Cotton Court Business Centre

Entrepreneur

Think What You Want…But Think Different

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Last week our Managing Director Robert Binns flew out to Ibiza, but probably not for the reason you’re thinking.

Whilst still managing a little bit of downtime to enjoy the hedonistic delights the island has to offer, Robert was there to attend a lecture by the world renowned chef Ferran Adrià on creative thinking, run in conjunction with Estrella Damn.

Considered by many as the world’s best chef, Ferran is no stranger to thinking outside the box. Best known for his outlandish creations and deconstruction of dishes, he’s turned his attention to helping others understand his creative methodology.

Known as ‘Sapiens’, the methodology and accompanying lectures aim to give a more complete and comprehensive view of the creative processes he has applied to gastronomy. The aim is to understand that something might seem simple at first sight, but can be improved if we use our creative capacity to the maximum. Whilst food may be his example, the process can be applied to whatever your passion or profession may be.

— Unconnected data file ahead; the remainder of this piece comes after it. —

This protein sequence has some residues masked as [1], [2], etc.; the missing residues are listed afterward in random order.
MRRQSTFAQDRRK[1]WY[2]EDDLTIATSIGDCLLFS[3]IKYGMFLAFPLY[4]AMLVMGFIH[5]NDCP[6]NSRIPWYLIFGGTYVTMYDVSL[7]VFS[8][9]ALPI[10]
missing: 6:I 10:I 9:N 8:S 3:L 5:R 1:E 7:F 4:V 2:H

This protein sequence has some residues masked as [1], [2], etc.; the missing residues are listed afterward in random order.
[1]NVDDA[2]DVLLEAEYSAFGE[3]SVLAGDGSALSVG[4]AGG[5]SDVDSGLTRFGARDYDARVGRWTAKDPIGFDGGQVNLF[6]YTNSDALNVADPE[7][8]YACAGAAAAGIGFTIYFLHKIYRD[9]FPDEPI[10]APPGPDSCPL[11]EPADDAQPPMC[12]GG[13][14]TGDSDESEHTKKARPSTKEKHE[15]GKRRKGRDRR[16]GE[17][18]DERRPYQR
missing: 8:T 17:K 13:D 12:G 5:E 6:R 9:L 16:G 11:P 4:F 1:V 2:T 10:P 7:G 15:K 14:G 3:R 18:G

The invite only event featured an international audience, all looking to expand their capacity for creative thinking. We’re all looking forward to hearing the key takeaways (pun intended) that Robert got from the lecture in our next team meeting.

 

Living for the weekend?

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6 Ways to Motivate Your Team on a Monday Morning

 

Getting going after a weekend of relaxing or hedonistic pursuits can be a struggle for the best of us. Whether it’s a 2 day hangover or just plain old Monday blues slowing you down at the start of the week, you (and your business!) don’t have to suffer from lost productivity & poor output.

 

We’re taking a quick look at how you can best motivate yourself and your team on Monday morning, to ensure you get back into the groove as quickly as possible.

 

  1. Look Forward

 

Plan in advance on the previous Friday and make a to-do list of the things you NEED to achieve, and the things you WANT to achieve in the following week. Break them down, and while taking into account time critical tasks, set some small and easy tasks for Monday morning to get you going…

 

  1. Ease into it